Welcome to June Forum

Steven L. Taylor
About Steven L. Taylor
Steven L. Taylor is a Professor of Political Science and a College of Arts and Sciences Dean. His main areas of expertise include parties, elections, and the institutional design of democracies. His most recent book is the co-authored A Different Democracy: American Government in a 31-Country Perspective. He earned his Ph.D. from the University of Texas and his BA from the University of California, Irvine. He has been blogging since 2003 (originally at the now defunct Poliblog). Follow Steven on Twitter


  1. OzarkHillbilly says:

    Months of distrust inside Trump legal team led to top lawyer’s departure

    The article mentions that all of the backstabbing going on is reminiscent of Game of Thrones. I reality it is more of a mash up of GoT, the 3 Stooges, and the Keystone Cops. One just knows that all this infighting is engendered by trump. Buried in the article is this wonderful little tidbit:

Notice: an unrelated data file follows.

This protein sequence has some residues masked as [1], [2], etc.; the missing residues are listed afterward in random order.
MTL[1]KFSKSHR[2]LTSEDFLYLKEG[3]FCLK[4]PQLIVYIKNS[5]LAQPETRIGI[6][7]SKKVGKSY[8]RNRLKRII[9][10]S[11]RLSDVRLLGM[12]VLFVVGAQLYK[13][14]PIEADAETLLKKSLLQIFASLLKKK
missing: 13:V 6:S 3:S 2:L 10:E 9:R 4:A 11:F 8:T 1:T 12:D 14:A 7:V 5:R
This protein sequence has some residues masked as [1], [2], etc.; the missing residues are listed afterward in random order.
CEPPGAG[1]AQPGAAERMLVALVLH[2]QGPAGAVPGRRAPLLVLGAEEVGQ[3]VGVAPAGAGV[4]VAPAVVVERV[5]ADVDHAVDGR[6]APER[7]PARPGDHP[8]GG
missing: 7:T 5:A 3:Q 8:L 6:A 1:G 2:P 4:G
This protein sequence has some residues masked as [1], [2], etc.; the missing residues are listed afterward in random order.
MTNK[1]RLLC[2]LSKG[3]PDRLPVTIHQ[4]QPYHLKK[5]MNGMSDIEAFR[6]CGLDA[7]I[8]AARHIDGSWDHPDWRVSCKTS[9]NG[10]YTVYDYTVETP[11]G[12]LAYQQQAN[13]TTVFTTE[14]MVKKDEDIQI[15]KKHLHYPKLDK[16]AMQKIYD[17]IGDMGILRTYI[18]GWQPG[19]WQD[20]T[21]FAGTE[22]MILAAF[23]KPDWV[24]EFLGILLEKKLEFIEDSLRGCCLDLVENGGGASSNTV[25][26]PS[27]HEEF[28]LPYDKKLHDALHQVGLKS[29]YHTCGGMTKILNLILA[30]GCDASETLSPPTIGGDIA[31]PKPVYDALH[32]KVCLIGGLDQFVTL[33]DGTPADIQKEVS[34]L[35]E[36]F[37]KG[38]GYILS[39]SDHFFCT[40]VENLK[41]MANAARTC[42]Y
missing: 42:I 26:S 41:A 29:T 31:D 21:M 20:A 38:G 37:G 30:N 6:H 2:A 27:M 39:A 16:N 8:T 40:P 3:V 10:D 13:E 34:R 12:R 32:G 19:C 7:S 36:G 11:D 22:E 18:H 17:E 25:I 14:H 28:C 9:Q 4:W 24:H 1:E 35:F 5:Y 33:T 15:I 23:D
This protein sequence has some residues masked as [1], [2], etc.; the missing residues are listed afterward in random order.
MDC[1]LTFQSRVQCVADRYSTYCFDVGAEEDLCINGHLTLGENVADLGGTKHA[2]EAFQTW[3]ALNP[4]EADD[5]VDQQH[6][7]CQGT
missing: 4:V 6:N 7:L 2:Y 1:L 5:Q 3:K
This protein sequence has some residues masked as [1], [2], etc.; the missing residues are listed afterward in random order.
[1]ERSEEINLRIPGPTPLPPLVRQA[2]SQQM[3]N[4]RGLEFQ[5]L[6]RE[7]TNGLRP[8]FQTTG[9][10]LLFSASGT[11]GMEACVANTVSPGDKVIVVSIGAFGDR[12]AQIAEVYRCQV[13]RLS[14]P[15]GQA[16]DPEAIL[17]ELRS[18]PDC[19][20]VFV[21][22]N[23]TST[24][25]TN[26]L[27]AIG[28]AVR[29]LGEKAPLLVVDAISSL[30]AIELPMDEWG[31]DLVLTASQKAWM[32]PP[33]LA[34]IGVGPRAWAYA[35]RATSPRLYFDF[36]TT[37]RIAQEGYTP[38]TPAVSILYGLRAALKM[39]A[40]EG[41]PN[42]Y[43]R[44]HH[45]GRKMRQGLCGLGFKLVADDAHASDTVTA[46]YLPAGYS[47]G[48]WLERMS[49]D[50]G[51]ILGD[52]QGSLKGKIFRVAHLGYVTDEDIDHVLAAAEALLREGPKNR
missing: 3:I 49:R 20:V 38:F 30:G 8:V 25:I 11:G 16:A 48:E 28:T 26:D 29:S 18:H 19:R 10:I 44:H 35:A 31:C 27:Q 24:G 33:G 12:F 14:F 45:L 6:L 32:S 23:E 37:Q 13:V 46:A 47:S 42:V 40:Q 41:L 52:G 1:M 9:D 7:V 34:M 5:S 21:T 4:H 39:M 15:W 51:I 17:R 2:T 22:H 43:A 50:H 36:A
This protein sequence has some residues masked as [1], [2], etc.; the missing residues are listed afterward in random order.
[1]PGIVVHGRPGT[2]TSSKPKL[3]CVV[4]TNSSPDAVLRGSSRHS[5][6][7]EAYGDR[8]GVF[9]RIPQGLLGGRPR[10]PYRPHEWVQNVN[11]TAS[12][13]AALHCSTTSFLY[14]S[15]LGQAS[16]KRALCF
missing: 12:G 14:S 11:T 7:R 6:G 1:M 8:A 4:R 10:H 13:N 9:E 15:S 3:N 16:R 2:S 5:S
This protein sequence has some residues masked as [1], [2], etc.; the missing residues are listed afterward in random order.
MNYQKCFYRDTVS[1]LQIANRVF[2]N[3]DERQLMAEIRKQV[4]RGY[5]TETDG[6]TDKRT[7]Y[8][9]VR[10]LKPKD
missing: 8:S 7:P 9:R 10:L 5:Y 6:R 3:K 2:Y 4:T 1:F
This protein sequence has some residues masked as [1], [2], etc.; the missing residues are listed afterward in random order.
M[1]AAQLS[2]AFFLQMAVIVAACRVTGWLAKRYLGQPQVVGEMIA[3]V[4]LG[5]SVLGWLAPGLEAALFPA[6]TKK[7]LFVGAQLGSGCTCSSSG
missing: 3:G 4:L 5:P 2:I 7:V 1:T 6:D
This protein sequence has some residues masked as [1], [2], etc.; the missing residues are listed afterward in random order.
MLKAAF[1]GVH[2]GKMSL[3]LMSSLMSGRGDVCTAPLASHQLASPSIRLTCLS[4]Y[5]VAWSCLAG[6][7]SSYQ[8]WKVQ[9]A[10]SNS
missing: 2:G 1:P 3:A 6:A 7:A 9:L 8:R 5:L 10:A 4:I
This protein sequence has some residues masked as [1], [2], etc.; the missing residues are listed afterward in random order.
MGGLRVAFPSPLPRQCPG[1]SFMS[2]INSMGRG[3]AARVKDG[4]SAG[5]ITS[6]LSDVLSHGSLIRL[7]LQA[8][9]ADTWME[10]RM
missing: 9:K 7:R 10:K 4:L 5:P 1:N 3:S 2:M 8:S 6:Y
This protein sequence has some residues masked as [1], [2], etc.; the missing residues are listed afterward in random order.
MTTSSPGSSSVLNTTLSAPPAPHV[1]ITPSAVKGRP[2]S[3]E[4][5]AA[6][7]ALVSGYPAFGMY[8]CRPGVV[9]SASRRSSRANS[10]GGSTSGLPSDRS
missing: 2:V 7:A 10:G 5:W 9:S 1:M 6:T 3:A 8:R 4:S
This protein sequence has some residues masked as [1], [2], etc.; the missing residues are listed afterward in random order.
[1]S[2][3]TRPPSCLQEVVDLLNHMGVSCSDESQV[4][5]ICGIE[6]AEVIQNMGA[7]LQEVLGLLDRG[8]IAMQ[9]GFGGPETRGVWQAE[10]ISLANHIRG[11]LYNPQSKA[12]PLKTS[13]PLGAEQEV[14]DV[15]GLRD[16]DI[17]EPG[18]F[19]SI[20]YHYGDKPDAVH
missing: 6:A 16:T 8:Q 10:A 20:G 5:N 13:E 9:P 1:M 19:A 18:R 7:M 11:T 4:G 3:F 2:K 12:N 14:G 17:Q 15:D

Trusty’s private frame of mind emerged over dinner with Halligan and Corcoran at the five-star Breakers hotel in West Palm Beach, Florida, hours after the special master court hearing. The conversation was overheard by this Guardian reporter who happened to be sitting at the table next to them.

    We reap what we sow.

  2. OzarkHillbilly says:

    Twitter’s value has plummeted by almost two-thirds since Elon Musk acquired the company in October 2022, one of the social media company’s only remaining external investors has admitted.

    Fidelity, an asset manager that held a stake in Twitter worth about $20m after Musk acquired the business for $44bn, said in a corporate filing that its stake was now worth just under $6.6m. That would value the overall company, now officially called X Holdings Corp after Musk’s early venture X.com, at just $14.75bn.